Golan Heights in Return for Peace
How do you assess the chances for a peaceful solution and what price would each side be willing to pay for a treaty?
Patrick Müller: First off, I have to say that it's interesting news in several respects that contacts between Israel and Syria are intensifying. In general, there is always a tendency on the Israeli side to switch negotiation channels or revive old ones when things are not working out on a different front. Ever since the conference in Annapolis in November 2007, talks have been underway between Israel and Palestine. It could be that they're not going well and that for this reason it was decided to give Syria a try.
As far as the chance of reaching an agreement is concerned, I'd say that at present it's not so much the open disputes between Israel and Syria that are making it hard to find a solution. Instead, it's the current political environment: the USA is skeptical about negotiating with Syria. Syria also has close relations with Iran, which doesn't always behave very constructively in the region – this can be considered one of the critical points.
A peace agreement might look something like the one Bill Clinton proposed or outlined in 2000: the 1967 border after the Six-Day War would be applied. This would mean that Israel would have to give back the Golan Heights to Syria. In return, Syria would have to shore up security in the region to ensure peace, militarizing the border area for example, and setting up early warning stations on Mount Hermon. And of course, it would have to recognize Israel as a state – a mutual recognition and the commencement of friendly, normalized relations.
This kind of agreement would certainly have an effect on the conflict between Lebanon and Palestine, wouldn't it?
Müller: One would of course hope and expect that to be the case. As we know, the Syrian leadership has a considerable influence on both Lebanon and the Palestinian territories. In the case of Lebanon, the Syrians are naturally closely allied with the pro-Syrian camp grouped around the Shiite Hezbollah Party. A constructive attitude on the part of the Syrian leaders toward the political debate within Lebanon would be desirable for guaranteeing a sovereign Lebanon. In Palestine, the connections between Syria and the Islamic Hamas movement are very strong, and a peace agreement with Syria would lead to hopes that it would also behave constructively in this relationship.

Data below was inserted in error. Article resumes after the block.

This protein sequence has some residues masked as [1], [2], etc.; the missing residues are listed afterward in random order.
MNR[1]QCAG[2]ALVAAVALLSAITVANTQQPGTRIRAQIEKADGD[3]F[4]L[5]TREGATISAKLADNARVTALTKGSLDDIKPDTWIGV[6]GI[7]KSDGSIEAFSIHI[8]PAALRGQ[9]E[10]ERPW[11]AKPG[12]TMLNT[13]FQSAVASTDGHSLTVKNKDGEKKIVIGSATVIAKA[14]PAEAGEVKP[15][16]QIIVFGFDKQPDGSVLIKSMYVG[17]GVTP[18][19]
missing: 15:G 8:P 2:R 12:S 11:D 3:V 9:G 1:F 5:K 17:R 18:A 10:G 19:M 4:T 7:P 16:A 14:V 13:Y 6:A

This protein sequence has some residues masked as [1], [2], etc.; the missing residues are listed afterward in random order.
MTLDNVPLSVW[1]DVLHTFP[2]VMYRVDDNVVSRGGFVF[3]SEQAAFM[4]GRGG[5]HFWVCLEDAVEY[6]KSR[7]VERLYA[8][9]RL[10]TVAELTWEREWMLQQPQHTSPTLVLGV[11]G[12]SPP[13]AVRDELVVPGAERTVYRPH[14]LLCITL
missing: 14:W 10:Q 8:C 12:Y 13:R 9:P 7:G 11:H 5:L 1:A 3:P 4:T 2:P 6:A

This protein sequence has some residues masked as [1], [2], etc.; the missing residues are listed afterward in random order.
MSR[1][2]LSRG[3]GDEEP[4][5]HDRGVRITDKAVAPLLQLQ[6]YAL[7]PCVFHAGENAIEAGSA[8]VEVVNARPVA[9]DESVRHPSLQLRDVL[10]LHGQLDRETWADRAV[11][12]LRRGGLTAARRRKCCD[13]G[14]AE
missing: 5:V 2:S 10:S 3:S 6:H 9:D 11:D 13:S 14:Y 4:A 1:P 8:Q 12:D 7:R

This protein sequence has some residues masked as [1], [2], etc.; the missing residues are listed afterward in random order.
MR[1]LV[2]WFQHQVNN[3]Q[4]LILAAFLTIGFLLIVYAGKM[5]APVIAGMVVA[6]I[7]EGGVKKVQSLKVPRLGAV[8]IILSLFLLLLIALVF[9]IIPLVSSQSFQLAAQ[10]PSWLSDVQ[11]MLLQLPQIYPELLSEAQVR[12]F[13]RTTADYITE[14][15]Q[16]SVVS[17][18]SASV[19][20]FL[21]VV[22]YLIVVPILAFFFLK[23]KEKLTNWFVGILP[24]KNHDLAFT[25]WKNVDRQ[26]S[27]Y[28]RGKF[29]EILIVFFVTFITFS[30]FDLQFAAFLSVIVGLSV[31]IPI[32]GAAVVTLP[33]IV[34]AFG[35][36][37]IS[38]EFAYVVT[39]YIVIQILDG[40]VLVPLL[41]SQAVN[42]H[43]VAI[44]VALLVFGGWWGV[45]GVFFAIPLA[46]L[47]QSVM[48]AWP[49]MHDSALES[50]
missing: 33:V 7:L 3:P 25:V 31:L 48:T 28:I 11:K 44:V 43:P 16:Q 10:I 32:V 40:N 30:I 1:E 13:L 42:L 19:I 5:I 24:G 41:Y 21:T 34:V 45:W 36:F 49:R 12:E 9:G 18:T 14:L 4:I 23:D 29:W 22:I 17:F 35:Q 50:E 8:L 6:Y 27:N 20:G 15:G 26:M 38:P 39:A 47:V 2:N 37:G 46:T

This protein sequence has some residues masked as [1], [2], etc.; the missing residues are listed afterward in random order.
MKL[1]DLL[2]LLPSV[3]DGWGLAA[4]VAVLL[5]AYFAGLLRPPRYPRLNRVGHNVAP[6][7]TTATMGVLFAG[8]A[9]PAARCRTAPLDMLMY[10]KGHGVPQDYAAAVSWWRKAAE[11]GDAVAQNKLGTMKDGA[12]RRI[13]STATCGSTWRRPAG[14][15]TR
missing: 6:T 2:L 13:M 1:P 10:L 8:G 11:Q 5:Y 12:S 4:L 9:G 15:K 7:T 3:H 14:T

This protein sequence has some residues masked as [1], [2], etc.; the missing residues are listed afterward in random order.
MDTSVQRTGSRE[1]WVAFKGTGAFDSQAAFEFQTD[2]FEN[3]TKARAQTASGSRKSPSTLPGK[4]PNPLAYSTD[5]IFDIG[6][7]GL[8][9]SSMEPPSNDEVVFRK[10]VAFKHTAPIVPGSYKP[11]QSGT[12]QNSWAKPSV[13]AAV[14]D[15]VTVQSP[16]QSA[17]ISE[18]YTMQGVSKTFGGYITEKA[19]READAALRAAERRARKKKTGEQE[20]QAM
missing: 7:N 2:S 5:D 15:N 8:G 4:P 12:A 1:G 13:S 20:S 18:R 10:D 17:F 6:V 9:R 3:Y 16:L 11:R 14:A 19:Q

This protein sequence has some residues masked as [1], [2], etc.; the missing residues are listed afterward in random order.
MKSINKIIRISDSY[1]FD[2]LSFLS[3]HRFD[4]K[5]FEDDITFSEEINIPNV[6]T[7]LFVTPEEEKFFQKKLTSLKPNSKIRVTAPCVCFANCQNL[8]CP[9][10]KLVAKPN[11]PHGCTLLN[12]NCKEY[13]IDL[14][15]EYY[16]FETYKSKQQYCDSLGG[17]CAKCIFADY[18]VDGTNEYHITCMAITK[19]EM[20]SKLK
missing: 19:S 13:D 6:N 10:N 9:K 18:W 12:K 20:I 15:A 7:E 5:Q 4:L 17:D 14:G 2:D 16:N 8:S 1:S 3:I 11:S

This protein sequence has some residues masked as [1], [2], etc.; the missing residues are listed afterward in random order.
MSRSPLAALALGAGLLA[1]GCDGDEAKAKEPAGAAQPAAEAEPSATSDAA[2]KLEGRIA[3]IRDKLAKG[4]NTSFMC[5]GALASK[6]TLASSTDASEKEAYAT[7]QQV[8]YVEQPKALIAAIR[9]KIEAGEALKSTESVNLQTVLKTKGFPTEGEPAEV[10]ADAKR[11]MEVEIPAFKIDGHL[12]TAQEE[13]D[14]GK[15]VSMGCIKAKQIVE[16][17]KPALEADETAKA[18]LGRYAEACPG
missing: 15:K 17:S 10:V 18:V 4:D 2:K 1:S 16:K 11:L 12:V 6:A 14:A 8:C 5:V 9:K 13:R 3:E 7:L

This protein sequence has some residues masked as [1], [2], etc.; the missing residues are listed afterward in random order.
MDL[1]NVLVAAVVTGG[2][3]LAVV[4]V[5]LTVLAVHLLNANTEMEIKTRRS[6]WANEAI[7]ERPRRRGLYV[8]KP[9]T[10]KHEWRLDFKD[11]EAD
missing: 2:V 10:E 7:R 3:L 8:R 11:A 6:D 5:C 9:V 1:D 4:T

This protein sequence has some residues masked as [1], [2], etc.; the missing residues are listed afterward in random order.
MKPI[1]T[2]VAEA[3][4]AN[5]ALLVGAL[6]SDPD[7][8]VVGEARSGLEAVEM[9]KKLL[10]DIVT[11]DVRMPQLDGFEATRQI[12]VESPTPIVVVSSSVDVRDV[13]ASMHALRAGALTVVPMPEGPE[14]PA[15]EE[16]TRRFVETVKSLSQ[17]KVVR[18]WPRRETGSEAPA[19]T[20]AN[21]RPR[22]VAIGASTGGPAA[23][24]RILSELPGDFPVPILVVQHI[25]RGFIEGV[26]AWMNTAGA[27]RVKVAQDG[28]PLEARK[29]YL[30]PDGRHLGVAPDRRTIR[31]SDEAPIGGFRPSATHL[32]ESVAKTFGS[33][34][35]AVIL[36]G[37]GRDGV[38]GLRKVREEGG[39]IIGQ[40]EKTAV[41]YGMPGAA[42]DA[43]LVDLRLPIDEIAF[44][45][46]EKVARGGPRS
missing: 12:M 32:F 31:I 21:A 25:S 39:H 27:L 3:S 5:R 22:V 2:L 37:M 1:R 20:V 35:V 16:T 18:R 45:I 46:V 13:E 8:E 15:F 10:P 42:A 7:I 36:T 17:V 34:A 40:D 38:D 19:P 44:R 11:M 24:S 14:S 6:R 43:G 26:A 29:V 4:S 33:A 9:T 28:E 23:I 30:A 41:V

According to Jimmy Carter, Hamas would be willing to accept a Palestinian state within the 1967 borders if a majority of the Palestinian people would agree to this. In your opinion, does this mean that Hamas is now at least indirectly acknowledging Israel's right to exist – and is perhaps even becoming a "peace partner"?
Müller: We can perhaps say here first of all that, since its election victory in January 2006, Hamas has moderated its position with regard to the Israeli-Palestinian conflict in important points, but it has not yet explicitly or pointedly met the conditions the Quartet on the Middle East has stipulated for cooperation. In particular, it has not yet officially recognized the Israel of 1967. Whether Hamas will be ready to take this step any time in the future cannot be said for sure. What one might perhaps say is that the isolation policy the West and Israel have espoused toward Hamas in the Gaza Strip to date – and toward the Gaza Strip itself – has placed a great burden on those who live there and has certainly not helped persuade Hamas to take a more moderate stance. This is evident from developments in the Gaza Strip over the last few months.
Jimmy Carter says there is no doubt "that both the Arab world and the Palestinians, including Hamas, will accept Israel's right to live in peace within the 1967 borders." Do you think this statement really reflects the majority opinion of the Hamas leadership? That would be a breakthrough ...
Müller: That would certainly be a decisive breakthrough. Whether it reflects the majority opinion of the Hamas leaders cannot be said for sure. What we can read into this, though, is that the Hamas leaders have also sent some positive signals now and again and that it would therefore be opportune to conduct a stronger dialogue with them, coming from the side of the international community as well – in order to see to what extent this movement is actually capable of peace.
Should the recognition of Israel's right to exist and the repudiation of violence be pre-conditions for talks with Hamas? Or is greater flexibility called for here on the part of Israel and the Americans?
Müller: This question can perhaps be answered best if we make a distinction between negotiations and dialogue. I think that peace negotiations with Hamas, especially from Israel's point of view, would be difficult and probably would not make much sense as long as Hamas does not recognize Israel's right to exist, and thus its status as negotiation partner. In terms of initiating a dialogue, however, I would say that it is very important for the international community to take a more flexible position and to actually conduct such a dialogue. Boycotts and isolating the Hamas in the Gaza Strip come at a high cost and contribute neither to greater moderation on the part of the Hamas movement, nor to the loss of faith in the Hamas leadership on the part of the Gaza Strip's population.
On the contrary, the people there usually see Israel and also the international community as being responsible for their misery, not Hamas. The isolation policy is not very efficient, exacts a high price, does not accomplish much and therefore does not by any means do justice to the strategy of the international community and the hopes tied to it.
The interview was conducted by Khaula Saleh.
© Deutsche Welle / Qantara.de 2008
Translated from the German by Jennifer Taylor